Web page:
Kristine believes civilization is advancing with technologies that help people be more human.

Andy said “the hunger for sex, money and power” lies beneath the surface, making people fear they will not have enough and fear people who are different.

“Jesus showed we do not need to fear because of our faith, gender or status.  We need to welcome all, especially those who are hungry, lonely or frightened,” she said.

Andy asserted that people are not self sufficient:  “As we live different values, we are to open our doors and hearts to make healing and compassion manifest,” she said.  “This work is not yet done, but we try day-by-day to confront the forces we fear.”

For her, Jesus models a life-giving path of compassion, healing and walking with everyone and all creation.

Responses to questions

Kristine said she believes “we are on the same path, so we need to work together and join in more interfaith gatherings.”

Gary disagreed that all are following the same path:  “We follow a different road as American Indians.  People who say they follow organized religions often turn their backs.

“As American Indians, we come with nothing.  Many Indians in Spokane are hungry.  We thank God for food banks and ministries that help people, but our path is not worldly.  I have no computer or cell phone.  We live in another world,” he said, pointing out that much of the American Indian spiritual tradition is in the language.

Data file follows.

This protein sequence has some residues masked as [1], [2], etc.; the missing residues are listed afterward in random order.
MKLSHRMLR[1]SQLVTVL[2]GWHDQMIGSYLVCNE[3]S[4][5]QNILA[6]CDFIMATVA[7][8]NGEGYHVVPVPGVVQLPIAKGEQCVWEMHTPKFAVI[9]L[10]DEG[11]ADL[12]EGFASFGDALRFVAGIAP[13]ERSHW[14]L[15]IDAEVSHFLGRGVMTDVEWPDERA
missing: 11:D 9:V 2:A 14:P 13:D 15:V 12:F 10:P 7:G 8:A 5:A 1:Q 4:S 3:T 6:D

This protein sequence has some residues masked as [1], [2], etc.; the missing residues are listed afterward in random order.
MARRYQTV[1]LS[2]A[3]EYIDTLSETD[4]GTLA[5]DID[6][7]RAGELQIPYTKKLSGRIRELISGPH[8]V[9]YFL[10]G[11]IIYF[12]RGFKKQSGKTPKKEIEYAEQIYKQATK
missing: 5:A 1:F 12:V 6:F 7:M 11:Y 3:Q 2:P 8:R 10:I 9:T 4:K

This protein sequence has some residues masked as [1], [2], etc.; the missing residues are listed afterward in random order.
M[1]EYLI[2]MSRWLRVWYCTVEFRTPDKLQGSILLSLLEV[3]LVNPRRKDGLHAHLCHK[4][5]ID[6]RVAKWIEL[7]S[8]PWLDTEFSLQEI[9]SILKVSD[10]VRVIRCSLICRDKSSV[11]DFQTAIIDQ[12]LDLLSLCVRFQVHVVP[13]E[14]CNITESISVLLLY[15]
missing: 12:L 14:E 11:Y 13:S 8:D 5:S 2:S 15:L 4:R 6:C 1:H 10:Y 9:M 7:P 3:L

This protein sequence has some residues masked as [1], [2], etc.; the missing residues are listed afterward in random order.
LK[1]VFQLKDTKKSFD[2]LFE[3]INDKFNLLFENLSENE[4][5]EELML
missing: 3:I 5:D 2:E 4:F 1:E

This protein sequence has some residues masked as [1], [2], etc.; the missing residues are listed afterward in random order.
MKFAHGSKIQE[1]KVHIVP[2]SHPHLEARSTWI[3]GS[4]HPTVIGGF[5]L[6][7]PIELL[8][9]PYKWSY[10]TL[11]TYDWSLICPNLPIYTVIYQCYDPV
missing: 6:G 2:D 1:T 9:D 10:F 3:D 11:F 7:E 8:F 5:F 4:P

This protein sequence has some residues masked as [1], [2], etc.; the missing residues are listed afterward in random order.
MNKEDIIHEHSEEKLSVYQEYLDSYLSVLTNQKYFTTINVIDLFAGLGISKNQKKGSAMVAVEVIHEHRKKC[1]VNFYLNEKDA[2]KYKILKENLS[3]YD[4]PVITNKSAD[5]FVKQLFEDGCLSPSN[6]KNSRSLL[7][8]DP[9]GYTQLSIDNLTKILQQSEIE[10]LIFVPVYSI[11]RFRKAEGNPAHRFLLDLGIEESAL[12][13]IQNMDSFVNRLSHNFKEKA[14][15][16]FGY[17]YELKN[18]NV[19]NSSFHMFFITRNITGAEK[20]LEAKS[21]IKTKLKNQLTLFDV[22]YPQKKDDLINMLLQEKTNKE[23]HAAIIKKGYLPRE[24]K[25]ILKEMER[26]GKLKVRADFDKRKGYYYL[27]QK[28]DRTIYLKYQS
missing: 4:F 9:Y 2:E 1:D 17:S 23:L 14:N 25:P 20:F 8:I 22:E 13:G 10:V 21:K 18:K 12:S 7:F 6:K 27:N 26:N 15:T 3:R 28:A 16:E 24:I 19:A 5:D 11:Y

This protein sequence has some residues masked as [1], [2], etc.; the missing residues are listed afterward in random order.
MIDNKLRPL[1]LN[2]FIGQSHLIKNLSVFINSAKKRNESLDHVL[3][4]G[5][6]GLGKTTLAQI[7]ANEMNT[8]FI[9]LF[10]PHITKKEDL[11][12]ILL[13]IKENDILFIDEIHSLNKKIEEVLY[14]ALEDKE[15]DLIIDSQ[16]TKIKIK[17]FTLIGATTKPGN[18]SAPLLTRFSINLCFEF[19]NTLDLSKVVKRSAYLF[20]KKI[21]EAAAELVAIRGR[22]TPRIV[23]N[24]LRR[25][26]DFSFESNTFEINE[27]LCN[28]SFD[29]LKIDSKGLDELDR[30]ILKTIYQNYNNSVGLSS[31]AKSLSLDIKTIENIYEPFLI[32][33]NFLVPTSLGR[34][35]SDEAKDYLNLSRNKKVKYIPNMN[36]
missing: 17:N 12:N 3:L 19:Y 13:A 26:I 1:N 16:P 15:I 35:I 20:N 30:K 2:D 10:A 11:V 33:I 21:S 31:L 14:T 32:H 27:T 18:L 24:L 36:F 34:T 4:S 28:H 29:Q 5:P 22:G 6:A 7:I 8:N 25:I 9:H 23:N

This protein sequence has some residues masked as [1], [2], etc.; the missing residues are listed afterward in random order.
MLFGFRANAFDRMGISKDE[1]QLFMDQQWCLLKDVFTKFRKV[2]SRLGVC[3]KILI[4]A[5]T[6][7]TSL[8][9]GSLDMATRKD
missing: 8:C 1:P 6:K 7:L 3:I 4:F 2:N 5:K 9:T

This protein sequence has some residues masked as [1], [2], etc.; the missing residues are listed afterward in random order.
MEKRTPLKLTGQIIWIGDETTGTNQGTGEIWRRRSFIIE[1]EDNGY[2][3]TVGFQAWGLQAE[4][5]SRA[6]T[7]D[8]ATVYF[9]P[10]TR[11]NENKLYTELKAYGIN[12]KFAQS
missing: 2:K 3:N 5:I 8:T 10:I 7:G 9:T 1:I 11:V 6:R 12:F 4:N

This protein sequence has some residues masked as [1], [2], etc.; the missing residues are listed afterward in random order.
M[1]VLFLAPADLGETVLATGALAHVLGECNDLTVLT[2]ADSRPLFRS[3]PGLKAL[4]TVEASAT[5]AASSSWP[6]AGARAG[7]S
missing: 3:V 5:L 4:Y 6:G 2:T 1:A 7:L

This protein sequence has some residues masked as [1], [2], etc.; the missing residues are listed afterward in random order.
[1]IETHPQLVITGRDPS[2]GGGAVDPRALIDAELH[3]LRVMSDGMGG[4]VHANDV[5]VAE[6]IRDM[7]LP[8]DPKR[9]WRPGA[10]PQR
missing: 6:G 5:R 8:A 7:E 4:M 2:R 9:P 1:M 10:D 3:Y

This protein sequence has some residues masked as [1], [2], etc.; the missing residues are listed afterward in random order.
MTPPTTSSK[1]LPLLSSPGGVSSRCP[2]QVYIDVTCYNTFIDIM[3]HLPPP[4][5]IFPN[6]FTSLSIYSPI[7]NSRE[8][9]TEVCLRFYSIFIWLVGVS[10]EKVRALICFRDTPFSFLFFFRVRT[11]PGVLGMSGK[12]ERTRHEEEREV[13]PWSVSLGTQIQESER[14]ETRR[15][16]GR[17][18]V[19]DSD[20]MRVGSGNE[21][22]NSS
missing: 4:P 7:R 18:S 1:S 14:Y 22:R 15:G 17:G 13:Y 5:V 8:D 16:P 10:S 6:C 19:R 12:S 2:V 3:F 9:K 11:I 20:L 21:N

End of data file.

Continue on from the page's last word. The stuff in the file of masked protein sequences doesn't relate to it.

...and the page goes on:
Chodron believes the heart of most faiths is love, compassion, ethical conduct, forgiveness and finding hope.

“As the Dalai Lama said in an interfaith dialogue, ‘My religion is kindness.’  We do not need the same beliefs to understand each other.  He acknowledges diverse beliefs,” she said.  “We can disagree about theology, but what is important is how we live our lives.  Human beings want happiness, not suffering.  If we relate with each other, we will be better off.”

Andy said that too often differences become the basis for divisions rather than allowing teachings of the different faiths to draw people together.  She added that “we tear apart lives arguing theology in Christianity, but the ultimate judgment of the nations is based on whether we feed the poor, clothe the naked, visit the prisoner or comfort the sick.”

Kristine believes that all faiths have the Golden Rule, “not judging until we have walked in someone else’s shoes, treating others as we would like to be treated, and regardless of how we are treated, not judging others.”

Gary said asked his mother why so many people fear so many things. She asked him to spell fear in English: F-E-A-R. She said, “Take away the F, and you have E-A-R. What people hear frees them from what they fear.”

Barbara summarized what she heard:  “We need to expand our hearts, listen and examine obstacles to compassion.  We need to forgive ourselves, see where we hold grudges and let go.  Imagine spreading the positive energy from this event to everyone in the city, region and planet.”

Andy added:  “Peace means fearlessness.”